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Athens University of Economics and Business
Benjamin C. Pierce
Types and Programming Languages
MIT Press, Cambridge, MA, USA, 2002
622 pp., ISBN 0262162091
Pierce defines as a type system "a tractable syntactic method for proving the absence of certain program behaviors by classifying phrases according to the types of values they compute". Don't let this formal definition lead you into believing that the significance of type systems is only theoretical. A type system is one of the most important aspects of a programming language's design. It provides the foundation for the compiler, and sometimes the runtime system, to detect many programmer errors thus avoiding unspecified behavior such as program crashes. Many of the security breaches we commonly see on the Internet are nothing more than type violations that are not properly detected. Programmers who switch to a strongly typed language often express their surprise when their programs "just work" without additional debugging.
The Types and Programming Languages book guides us through the rich and interesting field of type system design, reasoning, and implementation. Using operational semantics, and examples written in OCaml (Objective Caml)-available on-line on the book's associated web site- Pierce navigates through an eclectic and wide selection of theoretical topics with clarity and consistency. Modern typography is wisely employed throughout the book to clearly express complicated lambda reduction sequences, operational semantics, and programming examples. Numerous exercises of varying degrees of difficulty, and detailed references make the book useful to the (mature undergraduate or graduate) student and the researcher alike.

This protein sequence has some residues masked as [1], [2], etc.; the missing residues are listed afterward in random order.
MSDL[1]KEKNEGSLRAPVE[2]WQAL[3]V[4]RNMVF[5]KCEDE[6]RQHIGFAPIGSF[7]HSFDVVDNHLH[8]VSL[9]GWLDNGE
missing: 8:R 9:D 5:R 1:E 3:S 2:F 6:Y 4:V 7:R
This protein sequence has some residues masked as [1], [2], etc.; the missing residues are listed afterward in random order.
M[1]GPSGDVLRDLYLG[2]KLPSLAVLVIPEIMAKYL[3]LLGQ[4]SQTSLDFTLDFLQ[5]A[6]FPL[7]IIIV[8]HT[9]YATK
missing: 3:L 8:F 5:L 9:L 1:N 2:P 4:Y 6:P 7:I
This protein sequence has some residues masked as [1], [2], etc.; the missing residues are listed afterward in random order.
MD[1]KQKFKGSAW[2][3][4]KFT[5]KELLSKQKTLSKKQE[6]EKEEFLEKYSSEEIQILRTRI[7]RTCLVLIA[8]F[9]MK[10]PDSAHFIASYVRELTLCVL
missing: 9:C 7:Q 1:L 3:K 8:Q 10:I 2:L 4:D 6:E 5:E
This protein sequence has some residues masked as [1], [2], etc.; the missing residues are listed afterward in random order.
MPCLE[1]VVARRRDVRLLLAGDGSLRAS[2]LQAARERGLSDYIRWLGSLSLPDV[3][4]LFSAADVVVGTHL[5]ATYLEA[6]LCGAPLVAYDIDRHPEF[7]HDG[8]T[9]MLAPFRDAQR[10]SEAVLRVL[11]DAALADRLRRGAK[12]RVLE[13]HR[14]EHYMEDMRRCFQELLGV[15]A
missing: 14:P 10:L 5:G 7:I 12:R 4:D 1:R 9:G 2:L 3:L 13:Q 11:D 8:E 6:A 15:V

Pierce presents language features following a common pattern, going through motivating examples, formal definitions, proofs of basic properties, presentation of type checking algorithms and proofs of their soundness, completeness, and termination, and algorithm implementation. The topics covered include the formal representation of untyped arithmetic expressions using lambda calculus, simple types, subtyping, recursive types, polymorphism, and higher-order types. Although emphasis is placed on the type systems of functional languages such as Haskell and ML, relationships with mainstream languages such as Java and C++ are discussed as the related theory develops. Missing from the book is survey chapter presenting the particular characteristics, advantages, and shortcomings of the type systems of widespread modern languages. Such a chapter would have placed the theory in a more practical setting helping both students of programming languages and budding language designers. One must not be ungrateful however; Types and Programming Languages succeeds in bringing under one roof the most significant elements of a difficult but important computer science field.